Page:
Accordingly, the present invention provides a commutator circuit comprising at least one data transposition circuit connected between a pair of data inputs and a pair of data outputs, the data transposition circuit including two 2-to-1 selector switches each having two inputs connected to respective ones of the pair of data inputs and a single output connected to a respective one of the pair of data outputs, and a delay element connected in series with one of the data inputs and/or one of the data outputs, the commutator circuit further comprising an input for synchronizing signals and means for deriving from the synchronizing signals a control signal for the selector switches. The commutator circuit comprises a plurality of stages connected in series, each stage having a plurality of data inputs and a like plurality of data outputs with the data outputs of each stage except the last being connected in one-to-one correspondence to the data inputs of the next stage, and wherein each stage comprises a plurality of the said data transposition circuits each connected between a respective pair of the data inputs and a respective pair of the data outputs for that stage, the commutator circuit further comprising means associated with each stage for deriving from the synchronizing signals a control signal for the selector switches of that stage.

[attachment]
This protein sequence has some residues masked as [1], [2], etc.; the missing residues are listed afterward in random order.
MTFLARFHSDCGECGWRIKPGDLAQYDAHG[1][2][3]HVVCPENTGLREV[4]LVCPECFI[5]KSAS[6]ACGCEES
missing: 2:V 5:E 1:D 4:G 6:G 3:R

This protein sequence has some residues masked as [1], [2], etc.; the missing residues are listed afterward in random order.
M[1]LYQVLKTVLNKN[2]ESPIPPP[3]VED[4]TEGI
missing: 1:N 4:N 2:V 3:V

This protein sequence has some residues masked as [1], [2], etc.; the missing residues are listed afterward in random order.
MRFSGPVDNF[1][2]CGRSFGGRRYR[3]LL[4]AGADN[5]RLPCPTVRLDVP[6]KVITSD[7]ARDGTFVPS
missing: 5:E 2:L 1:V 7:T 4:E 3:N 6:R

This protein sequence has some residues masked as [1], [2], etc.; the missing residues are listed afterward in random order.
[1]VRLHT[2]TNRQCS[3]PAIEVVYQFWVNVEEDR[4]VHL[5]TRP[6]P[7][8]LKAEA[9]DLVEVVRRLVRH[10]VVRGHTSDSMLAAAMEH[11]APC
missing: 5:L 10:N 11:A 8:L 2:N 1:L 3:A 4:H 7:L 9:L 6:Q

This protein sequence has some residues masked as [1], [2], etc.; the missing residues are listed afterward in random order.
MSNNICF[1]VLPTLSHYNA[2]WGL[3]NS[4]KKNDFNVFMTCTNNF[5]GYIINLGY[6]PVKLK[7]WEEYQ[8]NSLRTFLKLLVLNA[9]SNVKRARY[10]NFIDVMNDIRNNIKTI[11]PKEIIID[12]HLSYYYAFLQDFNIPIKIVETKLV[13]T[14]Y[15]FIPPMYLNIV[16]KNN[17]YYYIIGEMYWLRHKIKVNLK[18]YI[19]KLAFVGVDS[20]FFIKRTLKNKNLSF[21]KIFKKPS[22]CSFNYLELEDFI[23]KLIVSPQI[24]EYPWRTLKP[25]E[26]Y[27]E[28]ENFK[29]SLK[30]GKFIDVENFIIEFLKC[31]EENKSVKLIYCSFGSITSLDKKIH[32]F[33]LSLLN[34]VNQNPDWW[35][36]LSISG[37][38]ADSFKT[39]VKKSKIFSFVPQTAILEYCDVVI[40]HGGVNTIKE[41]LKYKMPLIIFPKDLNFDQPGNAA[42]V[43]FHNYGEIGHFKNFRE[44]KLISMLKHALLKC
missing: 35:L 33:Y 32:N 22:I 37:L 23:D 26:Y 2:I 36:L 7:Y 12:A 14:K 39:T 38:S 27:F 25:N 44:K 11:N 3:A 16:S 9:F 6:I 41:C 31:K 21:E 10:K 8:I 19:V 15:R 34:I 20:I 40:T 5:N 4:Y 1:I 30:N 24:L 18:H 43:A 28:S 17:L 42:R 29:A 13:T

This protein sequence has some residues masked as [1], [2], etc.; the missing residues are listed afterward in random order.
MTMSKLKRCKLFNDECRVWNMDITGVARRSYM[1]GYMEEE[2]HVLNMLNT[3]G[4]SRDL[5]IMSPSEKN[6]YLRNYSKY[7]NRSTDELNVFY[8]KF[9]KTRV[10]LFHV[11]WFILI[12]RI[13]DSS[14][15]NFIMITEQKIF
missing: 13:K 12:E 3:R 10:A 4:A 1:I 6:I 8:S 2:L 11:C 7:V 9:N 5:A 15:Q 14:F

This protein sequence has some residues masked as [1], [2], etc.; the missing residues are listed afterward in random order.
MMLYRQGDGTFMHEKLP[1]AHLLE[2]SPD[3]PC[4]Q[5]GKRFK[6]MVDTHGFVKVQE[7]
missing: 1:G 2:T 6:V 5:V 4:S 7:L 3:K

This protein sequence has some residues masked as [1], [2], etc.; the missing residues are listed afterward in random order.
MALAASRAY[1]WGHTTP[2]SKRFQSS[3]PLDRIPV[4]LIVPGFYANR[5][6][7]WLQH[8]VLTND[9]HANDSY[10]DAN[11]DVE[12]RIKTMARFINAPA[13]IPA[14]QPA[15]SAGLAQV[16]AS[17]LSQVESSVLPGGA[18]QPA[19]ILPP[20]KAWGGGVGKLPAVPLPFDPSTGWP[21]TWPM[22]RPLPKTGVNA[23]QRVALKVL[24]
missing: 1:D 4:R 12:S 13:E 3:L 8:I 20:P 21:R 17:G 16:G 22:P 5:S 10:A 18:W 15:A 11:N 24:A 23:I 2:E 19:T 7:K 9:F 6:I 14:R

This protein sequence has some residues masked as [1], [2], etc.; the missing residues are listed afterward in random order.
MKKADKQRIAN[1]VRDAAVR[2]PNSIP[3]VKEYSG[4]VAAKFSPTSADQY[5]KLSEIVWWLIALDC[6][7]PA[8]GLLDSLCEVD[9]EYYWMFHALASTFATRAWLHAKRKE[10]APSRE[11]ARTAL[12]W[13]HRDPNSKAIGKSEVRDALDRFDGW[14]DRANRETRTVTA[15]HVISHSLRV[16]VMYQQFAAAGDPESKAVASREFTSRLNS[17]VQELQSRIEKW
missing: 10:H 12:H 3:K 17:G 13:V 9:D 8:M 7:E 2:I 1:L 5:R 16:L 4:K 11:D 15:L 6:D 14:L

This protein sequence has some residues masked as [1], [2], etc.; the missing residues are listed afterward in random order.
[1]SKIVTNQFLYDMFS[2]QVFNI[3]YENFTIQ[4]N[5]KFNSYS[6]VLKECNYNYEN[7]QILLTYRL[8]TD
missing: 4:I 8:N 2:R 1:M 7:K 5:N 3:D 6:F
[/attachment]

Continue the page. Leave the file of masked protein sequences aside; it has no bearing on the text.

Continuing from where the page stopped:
Preferably, in at least one stage each data transposition circuit includes a first delay element connected between one of the data inputs and the two selector switches, and a second delay element connected to the output of one of the selector switches.
Preferably, a synchronizing signal is supplied to the first stage each time a fresh set of data is present at the data inputs of the first stage, wherein the synchronizing signal is passed from each stage to the next via a further delay element, and wherein each stage includes a counter which counts the synchronizing signals and provides a control signal for the selector switches of that stage according to the state of the counter.